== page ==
Greater cooperation among standards bodies, corporations, municipal governments and other stakeholders is needed, so that IoT and existing smart building technology can work together to deliver the full potential of smart cities, according to a Georgia Tech study .
The problem is that standards for current systems under construction are lacking, much less to have standards so they can share with newer IoT devices.
A provider of automation software for, for example, elevators could use a data format very different from that of the manufacturer of the HVAC systems of a given building, which makes it difficult to integrate these two critical systems in the same frame.
Part of what makes the problem of standardization at the construction level so difficult is that most of the systems currently used for the management of digital facilities were originally designed to perform a wide range of functions. For example, the Green Building XML scheme , or gbXML , was created to be a standard format for sharing CAD-based information between different construction plans, but is now in use as a tool for live analysis of energy use in buildings. smart , for example.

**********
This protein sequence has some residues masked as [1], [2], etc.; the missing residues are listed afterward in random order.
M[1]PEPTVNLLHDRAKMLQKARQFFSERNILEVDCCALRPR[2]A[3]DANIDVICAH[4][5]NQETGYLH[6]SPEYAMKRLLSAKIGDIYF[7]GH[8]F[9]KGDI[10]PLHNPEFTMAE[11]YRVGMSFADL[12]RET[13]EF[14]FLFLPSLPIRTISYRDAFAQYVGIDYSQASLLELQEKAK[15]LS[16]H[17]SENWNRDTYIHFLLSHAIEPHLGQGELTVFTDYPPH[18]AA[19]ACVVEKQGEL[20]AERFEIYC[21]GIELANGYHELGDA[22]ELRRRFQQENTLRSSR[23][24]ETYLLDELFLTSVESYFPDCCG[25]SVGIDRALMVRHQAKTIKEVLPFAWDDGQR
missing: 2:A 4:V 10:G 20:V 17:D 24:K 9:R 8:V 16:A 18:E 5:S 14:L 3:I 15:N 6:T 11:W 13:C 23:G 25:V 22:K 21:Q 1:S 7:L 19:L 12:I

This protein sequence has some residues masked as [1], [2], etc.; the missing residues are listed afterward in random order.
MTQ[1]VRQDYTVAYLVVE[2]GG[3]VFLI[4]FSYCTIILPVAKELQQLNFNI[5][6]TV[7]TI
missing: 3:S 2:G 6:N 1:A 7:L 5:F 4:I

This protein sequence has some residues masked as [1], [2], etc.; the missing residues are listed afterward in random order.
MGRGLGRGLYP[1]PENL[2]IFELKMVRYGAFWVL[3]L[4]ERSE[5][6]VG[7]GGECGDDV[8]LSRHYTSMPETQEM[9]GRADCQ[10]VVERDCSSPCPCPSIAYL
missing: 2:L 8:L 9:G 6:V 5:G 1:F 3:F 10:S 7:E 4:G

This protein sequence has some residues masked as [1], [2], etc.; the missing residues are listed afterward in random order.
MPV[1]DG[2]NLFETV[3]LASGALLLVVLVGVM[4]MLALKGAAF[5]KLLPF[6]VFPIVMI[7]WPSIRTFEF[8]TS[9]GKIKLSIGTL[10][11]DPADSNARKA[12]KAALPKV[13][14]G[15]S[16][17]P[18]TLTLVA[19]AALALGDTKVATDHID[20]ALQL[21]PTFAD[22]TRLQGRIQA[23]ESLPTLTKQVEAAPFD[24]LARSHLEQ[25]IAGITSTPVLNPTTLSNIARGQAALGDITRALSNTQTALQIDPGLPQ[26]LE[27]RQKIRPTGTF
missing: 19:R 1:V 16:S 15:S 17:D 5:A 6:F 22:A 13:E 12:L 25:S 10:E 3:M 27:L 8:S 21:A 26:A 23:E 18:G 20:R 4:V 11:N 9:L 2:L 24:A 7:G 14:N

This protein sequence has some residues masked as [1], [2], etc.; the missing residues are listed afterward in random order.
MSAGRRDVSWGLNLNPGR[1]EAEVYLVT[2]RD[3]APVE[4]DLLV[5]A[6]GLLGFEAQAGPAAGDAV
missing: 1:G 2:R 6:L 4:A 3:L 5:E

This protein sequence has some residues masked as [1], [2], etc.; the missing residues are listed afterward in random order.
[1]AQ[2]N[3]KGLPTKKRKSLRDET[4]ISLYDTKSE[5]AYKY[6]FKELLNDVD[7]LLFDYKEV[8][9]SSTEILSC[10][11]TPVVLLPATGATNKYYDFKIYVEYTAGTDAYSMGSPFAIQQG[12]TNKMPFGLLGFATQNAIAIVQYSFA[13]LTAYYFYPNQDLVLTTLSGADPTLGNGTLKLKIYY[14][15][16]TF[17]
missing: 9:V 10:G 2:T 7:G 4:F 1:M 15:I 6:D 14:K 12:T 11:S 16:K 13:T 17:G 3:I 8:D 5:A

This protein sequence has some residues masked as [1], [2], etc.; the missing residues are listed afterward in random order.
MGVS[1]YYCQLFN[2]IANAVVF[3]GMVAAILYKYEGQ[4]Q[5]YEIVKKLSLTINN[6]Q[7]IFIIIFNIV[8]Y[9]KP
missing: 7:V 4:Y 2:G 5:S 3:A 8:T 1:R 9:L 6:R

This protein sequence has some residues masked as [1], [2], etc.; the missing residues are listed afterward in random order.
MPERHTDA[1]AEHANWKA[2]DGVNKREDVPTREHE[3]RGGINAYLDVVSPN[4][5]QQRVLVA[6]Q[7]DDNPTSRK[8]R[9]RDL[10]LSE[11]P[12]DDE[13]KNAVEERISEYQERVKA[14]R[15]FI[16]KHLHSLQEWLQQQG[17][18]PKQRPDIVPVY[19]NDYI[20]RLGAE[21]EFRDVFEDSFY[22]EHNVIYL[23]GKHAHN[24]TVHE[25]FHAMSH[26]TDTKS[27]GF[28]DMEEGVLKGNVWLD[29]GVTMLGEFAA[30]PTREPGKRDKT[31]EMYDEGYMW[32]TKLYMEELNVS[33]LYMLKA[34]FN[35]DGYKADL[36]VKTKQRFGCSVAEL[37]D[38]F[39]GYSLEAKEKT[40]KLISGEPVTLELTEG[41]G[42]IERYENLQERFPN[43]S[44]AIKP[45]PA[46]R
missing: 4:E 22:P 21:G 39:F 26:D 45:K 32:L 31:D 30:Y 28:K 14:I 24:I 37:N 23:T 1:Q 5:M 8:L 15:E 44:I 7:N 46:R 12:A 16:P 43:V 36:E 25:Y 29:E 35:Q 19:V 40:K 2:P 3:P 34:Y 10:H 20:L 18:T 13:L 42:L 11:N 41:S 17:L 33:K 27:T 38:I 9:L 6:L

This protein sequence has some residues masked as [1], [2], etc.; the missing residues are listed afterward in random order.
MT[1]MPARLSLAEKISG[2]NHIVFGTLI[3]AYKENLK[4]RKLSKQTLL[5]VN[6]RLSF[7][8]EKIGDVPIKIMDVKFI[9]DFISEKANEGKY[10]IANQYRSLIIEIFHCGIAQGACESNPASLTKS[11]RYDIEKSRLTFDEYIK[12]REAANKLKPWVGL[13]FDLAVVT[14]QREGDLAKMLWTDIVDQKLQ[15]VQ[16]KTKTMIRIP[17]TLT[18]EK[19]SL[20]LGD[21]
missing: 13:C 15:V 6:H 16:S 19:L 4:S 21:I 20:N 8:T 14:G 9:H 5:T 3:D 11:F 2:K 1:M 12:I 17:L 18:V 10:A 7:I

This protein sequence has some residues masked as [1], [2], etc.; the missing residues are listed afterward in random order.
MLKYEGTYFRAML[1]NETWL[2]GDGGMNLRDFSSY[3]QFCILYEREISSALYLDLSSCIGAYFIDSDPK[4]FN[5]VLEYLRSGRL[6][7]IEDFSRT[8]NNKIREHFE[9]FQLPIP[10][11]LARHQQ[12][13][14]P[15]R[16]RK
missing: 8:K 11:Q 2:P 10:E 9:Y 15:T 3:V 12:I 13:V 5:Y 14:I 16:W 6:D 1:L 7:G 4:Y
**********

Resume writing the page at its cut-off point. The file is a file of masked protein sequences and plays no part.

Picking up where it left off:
The centralization of these innumerable systems is, however, underway at the National Institute of Standards and Technology. The “Smart City Framework enabled for IoT” or IES-City Framework, in which NIST is working with groups in other countries, is largely conceptual at the moment, but highlights several potential cases of concrete use for more unified standards in the future. .
Some of the hypothetical use cases proposed by the Georgia Tech researchers include a facility management system that can track whether people occupy a given space in a building or not, allowing for better decision making regarding the use of the facility. space, precise dispatch of emergency services in case of fire or massive shooting, and even energy management, converting computers and HVAC when the spaces are unoccupied.
In addition to a smart screw gun that can recognize who is using it and count the number of screws used. This can help track worker productivity, maintenance information on the screw gun and time / location data.
An automated maintenance and cleaning service that can dispatch to Roombas to clean minor stains detected automatically on the floor, while presenting maintenance requests for major problems.